Velocity And Hierarchical Spread Of Epidemic Outbreaks In Scale-Free Networks, M Barthelemy, A Barrat, R Pastor-Satorras, A Vespignani Feb 2012

Velocity And Hierarchical Spread Of Epidemic Outbreaks In Scale-Free Networks, M Barthelemy, A Barrat, R Pastor-Satorras, A Vespignani

Alessandro Vespignani

We study the effect of the connectivity pattern of complex networks on the propagation dynamics of epidemics. The growth time scale of outbreaks is inversely proportional to the network degree fluctuations, signaling that epidemics spread almost instantaneously in networks with scale-free degree distributions. This feature is associated with an epidemic propagation that follows a precise hierarchical dynamics. Once the highly connected hubs are reached, the infection pervades the network in a progressive cascade across smaller degree classes. The present results are relevant for the development of adaptive containment strategies.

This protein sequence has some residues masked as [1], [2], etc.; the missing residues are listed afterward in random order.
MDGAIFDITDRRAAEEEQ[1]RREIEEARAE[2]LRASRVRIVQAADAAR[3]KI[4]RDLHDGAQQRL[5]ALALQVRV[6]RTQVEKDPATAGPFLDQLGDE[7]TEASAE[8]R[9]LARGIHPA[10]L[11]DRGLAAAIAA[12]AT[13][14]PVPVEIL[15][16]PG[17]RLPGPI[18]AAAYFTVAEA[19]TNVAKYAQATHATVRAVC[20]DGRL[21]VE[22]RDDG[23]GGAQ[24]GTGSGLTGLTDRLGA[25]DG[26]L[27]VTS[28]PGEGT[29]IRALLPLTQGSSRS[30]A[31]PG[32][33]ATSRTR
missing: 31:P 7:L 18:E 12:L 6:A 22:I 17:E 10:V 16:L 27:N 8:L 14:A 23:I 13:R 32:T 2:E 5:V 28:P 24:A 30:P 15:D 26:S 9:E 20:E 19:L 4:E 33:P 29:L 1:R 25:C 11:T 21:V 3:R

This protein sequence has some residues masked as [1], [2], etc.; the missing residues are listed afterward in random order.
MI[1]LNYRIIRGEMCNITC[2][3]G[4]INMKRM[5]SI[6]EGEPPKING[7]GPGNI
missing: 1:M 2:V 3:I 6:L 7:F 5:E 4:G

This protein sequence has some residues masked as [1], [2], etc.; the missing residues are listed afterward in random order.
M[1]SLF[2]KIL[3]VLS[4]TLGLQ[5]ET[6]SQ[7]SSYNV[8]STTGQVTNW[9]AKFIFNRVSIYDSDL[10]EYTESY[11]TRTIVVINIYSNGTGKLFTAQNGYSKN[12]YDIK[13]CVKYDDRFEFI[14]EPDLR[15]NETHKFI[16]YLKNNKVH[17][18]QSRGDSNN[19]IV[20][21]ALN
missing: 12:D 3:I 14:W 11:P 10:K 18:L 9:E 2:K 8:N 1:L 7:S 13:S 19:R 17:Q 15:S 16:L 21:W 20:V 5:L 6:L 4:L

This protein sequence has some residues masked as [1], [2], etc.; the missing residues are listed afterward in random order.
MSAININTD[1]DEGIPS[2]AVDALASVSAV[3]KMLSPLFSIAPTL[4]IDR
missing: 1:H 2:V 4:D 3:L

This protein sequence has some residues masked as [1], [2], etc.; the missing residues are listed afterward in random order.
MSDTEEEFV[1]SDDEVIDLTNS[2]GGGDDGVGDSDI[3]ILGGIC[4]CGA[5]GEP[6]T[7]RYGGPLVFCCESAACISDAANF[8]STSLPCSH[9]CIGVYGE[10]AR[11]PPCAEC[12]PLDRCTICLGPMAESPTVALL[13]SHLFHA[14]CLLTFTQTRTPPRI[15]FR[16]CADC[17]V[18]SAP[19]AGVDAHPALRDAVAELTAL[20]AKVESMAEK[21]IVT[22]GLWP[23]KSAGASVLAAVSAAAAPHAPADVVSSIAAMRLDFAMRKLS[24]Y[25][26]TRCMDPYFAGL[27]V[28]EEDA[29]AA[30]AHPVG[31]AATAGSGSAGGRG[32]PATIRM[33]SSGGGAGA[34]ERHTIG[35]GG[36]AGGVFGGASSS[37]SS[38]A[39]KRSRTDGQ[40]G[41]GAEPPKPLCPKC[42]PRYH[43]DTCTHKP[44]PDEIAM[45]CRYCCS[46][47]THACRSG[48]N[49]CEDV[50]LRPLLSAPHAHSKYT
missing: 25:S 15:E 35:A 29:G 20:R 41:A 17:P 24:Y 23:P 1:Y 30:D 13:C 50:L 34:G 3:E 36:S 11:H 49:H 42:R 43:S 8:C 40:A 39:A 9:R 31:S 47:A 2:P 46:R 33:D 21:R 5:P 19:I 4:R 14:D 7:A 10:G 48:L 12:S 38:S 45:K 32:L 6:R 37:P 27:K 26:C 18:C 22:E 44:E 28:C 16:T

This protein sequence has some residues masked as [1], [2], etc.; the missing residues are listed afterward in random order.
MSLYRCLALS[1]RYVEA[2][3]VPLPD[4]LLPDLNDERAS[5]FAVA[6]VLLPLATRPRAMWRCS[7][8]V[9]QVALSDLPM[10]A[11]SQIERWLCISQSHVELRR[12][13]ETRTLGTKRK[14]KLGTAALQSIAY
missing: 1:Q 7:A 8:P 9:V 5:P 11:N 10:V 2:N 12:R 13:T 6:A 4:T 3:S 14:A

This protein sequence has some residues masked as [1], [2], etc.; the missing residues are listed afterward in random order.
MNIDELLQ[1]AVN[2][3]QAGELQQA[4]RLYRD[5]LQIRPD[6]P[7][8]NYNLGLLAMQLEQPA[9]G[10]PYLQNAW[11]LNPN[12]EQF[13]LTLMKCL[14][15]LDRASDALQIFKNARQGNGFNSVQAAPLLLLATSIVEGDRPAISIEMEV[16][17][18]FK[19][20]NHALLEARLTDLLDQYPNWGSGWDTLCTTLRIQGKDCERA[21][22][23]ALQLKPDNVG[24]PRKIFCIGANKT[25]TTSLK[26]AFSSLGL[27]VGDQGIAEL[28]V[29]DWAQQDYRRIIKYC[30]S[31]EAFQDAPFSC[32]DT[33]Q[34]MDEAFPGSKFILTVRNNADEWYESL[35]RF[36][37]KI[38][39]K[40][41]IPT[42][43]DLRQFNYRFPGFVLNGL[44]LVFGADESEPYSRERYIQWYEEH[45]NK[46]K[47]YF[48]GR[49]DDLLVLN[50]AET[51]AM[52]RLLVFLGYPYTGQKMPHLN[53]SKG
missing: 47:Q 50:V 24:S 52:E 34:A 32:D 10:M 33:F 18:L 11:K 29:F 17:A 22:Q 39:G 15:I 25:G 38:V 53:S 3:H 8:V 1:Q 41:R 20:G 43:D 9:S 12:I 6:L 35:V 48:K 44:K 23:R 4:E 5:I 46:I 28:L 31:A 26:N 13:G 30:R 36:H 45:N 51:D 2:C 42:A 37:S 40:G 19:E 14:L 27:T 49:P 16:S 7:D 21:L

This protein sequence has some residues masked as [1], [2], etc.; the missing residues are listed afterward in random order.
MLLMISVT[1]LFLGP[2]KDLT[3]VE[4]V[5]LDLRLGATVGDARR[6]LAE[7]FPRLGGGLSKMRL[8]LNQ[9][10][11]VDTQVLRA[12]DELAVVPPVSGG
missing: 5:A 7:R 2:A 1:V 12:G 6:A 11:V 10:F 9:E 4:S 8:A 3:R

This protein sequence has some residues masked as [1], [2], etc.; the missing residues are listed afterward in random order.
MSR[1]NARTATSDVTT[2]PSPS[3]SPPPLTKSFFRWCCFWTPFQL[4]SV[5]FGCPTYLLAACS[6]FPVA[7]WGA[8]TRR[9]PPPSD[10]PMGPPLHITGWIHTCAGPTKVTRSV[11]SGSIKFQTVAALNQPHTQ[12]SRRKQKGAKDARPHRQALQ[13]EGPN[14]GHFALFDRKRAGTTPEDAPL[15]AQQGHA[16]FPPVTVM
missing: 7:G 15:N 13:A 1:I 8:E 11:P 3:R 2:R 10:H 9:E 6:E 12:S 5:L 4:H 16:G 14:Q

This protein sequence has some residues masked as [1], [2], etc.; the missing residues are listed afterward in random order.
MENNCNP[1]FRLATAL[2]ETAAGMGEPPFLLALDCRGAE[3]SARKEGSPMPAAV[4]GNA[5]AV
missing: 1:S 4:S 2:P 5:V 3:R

Entropy Measures For Complex Networks: Toward An Information Theory Of Complex Topologies, Kartik Anand, Ginestra Bianconi Feb 2011

Entropy Measures For Complex Networks: Toward An Information Theory Of Complex Topologies, Kartik Anand, Ginestra Bianconi

Ginestra Bianconi

The quantification of the complexity of networks is, today, a fundamental problem in the physics of complex systems. A possible roadmap to solve the problem is via extending key concepts of information theory to networks. In this paper we propose how to define the Shannon entropy of a network ensemble and how it relates to the Gibbs and von Neumann entropies of network ensembles. The quantities we introduce here will play a crucial role for the formulation of null models of networks through maximum-entropy arguments and will contribute to inference problems emerging in the field of complex networks.